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Ann Rehabil Med  <  Volume 22(3); 2018 <  Articles

Ann Geriatr Med Res 2018; 22(3): 111-116  https://doi.org/10.4235/agmr.2018.22.3.111
The Need for Actions Against Polypharmacy in Older People With Frailty
Taro Kojima
Department of Geriatric Medicine, Graduate School of Medicine, The University of Tokyo, Tokyo, Japan
Correspondence to: Taro Kojima, MD, PhD
Department of Geriatric Medicine, Graduate School of Medicine, The University of Tokyo, 7-3-1, Hongo, Bunkyo-Ku, Tokyo 113-8655, Japan
Tel: +81-3-5800-8652
Fax: +81-3-5800-6530
E-mail: tkojima-tky@umin.ac.jp
Received: June 3, 2018; Revised: June 24, 2018; Accepted: June 29, 2018; Published online: September 30, 2018.
© The Korea Geriatrics Society. All rights reserved.

This is an open access article distributed under the terms of the Creative Commons Attribution Non-Commercial License (http://creativecommons.org/licenses/by-nc/4.0/) which permits unrestricted non-commercial use, distribution, and reproduction in any medium, provided the original work is properly cited.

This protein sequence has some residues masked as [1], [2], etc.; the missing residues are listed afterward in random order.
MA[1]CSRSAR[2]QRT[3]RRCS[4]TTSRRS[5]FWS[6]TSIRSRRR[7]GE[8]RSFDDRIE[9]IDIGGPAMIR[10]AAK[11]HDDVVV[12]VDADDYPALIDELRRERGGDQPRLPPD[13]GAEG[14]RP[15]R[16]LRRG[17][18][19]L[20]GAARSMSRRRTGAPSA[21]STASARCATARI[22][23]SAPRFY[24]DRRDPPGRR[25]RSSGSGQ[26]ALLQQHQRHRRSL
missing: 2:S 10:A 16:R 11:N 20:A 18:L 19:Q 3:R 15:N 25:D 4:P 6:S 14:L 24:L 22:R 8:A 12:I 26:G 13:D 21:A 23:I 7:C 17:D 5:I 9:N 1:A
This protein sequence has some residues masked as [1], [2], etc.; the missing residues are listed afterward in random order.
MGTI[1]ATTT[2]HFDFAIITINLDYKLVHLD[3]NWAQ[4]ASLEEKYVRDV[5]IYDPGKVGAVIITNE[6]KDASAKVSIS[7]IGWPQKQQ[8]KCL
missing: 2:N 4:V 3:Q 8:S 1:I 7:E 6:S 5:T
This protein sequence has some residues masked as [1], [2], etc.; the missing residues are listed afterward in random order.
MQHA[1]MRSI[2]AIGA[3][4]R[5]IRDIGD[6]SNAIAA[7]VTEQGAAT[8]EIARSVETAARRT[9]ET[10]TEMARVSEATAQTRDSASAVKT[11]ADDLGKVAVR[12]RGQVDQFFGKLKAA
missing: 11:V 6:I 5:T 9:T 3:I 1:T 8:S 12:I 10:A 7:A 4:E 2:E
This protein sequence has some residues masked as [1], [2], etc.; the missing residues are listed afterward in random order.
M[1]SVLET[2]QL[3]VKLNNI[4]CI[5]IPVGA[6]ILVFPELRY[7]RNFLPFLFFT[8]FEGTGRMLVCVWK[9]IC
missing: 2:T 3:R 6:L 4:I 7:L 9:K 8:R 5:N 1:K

Providing safe and effective drug therapy to older patients is challenging for physicians since there is not sufficient evidence to support the efficacy of these drugs and this population is susceptible to adverse drug reactions. Special consideration is needed when treating patients who require nursing care or who are at a stage prior to disability (i.e., frailty) because they may have limited life expectancies, complications, or organ dysfunction. Polypharmacy refers to the condition in which a patient is taking many drugs and, thus, is at an increased risk of adverse events. Although it is difficult to avoid polypharmacy in older people with frailty, the periodic review of drugs and reduction of dose or discontinuation of potentially inappropriate medications are needed to address this problem. This article reviews the association between frailty and polypharmacy and counteractions against polypharmacy in patients with frailty.
Keywords: Polypharmacy, Drug therapy, Frailty, Potentially inappropriate medications

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